“These thought-provoking profiles brim with hope and concern for the future of the Catholic Church.”
~ Publishers Weekly Starred Review
Each woman’s story of internal conflict, theological development, and spiritual growth is, of course, unique, and yet together they form a nuanced account of women in the American Church today and offer models for those who experience both deep belief and religious structural doubt. An excellent companion to Sarah Bessey’s Jesus Feminist (2013) and Michal Smart and Barbara Ashkenas’ Kaddish: Women’s Voices.
By offering these ten stories, Wexler provides role models for not only women who did not capitulate to oppressive forces in the Catholic Church, but who were able to see beyond man-created religious (and other) institution to the seeds of faith that gave their lives meaning and connected them to the sacred. In sum, I saw role models of confrontation, but also engagement, represented in these stories.
~ Professor Meg Wilkes Karraker, Catholic Books Review
Celia Wexler explores an important question for many modern women of faith: Is it possible to be a professional, independent thinking woman—who believes in gender equality—and still be a Catholic? Through the personal stories of ten notable women, herself included, Wexler navigates the clash of traditional Catholicism and the realities of twenty-first century womanhood with wisdom and insight. A must-read for any person of faith living in today’s secular world.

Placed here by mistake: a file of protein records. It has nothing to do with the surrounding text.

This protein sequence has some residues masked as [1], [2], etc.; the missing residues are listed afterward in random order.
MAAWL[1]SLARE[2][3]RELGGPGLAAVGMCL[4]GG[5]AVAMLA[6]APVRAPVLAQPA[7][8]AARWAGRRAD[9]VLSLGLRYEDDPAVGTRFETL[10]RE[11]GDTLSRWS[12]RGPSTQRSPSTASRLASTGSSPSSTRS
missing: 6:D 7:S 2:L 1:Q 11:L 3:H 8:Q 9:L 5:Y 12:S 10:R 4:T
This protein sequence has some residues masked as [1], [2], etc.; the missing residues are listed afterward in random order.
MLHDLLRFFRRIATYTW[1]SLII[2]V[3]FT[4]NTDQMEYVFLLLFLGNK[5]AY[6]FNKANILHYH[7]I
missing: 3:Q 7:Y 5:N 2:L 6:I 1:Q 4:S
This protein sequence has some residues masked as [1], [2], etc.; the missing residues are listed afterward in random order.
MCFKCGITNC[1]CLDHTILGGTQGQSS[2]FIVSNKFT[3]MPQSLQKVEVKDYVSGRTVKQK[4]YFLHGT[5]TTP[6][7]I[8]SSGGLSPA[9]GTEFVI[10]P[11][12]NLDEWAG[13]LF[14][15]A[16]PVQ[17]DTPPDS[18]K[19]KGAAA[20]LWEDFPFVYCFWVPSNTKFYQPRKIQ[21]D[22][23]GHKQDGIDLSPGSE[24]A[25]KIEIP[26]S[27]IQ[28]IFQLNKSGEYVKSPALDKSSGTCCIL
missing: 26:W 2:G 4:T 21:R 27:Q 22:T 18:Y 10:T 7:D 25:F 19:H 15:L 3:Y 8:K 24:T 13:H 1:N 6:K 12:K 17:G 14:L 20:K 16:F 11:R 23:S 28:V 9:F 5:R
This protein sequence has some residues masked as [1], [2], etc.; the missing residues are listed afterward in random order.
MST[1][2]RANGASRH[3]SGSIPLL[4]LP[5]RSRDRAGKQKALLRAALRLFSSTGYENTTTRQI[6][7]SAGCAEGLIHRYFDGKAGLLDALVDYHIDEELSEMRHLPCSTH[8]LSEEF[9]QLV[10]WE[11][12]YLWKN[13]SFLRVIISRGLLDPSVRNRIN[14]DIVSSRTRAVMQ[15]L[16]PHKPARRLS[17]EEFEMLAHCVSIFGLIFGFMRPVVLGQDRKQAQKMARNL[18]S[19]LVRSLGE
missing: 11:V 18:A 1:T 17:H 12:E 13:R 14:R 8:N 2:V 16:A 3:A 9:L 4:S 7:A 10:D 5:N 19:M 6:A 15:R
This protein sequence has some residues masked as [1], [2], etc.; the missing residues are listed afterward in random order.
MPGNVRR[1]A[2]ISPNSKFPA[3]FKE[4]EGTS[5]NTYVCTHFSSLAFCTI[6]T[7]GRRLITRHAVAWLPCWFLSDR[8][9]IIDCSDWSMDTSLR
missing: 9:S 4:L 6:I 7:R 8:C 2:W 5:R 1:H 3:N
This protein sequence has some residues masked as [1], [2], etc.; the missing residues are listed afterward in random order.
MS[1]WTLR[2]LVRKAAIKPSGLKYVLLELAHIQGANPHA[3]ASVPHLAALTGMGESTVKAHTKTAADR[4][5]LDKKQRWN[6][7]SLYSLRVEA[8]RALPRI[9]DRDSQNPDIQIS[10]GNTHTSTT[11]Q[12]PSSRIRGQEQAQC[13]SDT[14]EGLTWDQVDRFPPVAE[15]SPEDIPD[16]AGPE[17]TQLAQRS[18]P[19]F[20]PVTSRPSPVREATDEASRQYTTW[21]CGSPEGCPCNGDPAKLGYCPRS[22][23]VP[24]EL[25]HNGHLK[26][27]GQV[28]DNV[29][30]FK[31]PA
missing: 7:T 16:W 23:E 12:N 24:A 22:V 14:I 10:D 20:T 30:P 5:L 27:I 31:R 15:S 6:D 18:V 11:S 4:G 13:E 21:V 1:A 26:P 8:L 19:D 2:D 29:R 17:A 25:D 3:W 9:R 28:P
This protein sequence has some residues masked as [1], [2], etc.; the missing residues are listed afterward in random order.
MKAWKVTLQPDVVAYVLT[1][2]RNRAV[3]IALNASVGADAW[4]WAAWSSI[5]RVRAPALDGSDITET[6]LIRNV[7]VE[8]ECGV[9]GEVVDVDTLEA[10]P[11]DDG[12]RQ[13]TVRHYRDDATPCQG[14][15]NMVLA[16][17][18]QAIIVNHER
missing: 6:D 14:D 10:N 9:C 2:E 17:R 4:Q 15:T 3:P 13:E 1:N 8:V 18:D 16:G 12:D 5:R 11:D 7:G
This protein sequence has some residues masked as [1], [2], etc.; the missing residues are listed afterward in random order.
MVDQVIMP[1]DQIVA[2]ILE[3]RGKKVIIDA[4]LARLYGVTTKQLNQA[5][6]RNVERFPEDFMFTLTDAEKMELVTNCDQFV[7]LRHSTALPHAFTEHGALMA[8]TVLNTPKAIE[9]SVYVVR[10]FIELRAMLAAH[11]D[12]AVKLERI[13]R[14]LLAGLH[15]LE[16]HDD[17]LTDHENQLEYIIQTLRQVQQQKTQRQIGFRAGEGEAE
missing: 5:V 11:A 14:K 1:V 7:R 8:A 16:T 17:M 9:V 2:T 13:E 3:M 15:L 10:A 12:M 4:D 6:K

~ Joanne Bamberger, author/editor of Love Her, Love Her Not: The Hillary Paradox
The courageous Catholic women profiled in this timely book have issued a clear call for the transformation of the institutional church. Their faith is profound; their voices are strong. Their message has the power to change hearts, minds, and hierarchies.
~ Joan Connell, former editor of Religion News Service
In Celia Wexler’s meticulously assembled inquiry into the state of mind of contemporary Catholic women, we hear from nine different subjects, each as riveting and articulate as the next, calling for compassionate and heartfelt change. The result is a stunning choral effect, worthy of being heard in the sacristy and in the streets, by men and women alike. Wexler’s prose reads with the clarity and conviction of a beautiful prayer.
~ Madeleine Blais, Pulitzer Prize-winning journalist, University of Massachusetts Amherst
For most of modern history, Americans have been religious outliers—we’re the rare society that’s both prosperous and devout. In recent decades, however, a growing number of Americans, especially the young, have drifted away from organized religion. This is a complex phenomenon with multiple roots. Celia Wexler has summoned her impressive journalistic skills to tell one aspect of this story with great insight, empathy, and humanity.
~ Paul Taylor, Pew Research Center, author of The Next America: Boomers, Millennials and the Looming Generational Showdown
This well-reported story of smart, committed, progressive Catholics proves that women are church. In light of the corrupt, often-criminal institutional Roman Catholic Church, Frances Kissling, Diana Hayes, Theresa Delgado, Marianne Duddy-Burke, and the others profiled in this book model the best of the Catholic tradition—faith, primacy of conscience, social justice work, and dedication to equality. Ironically, these women who are variously mistreated and dismissed give Catholicism a good name.
~ Mary E. Hunt, Women’s Alliance for Theology, Ethics, and Ritual (WATER)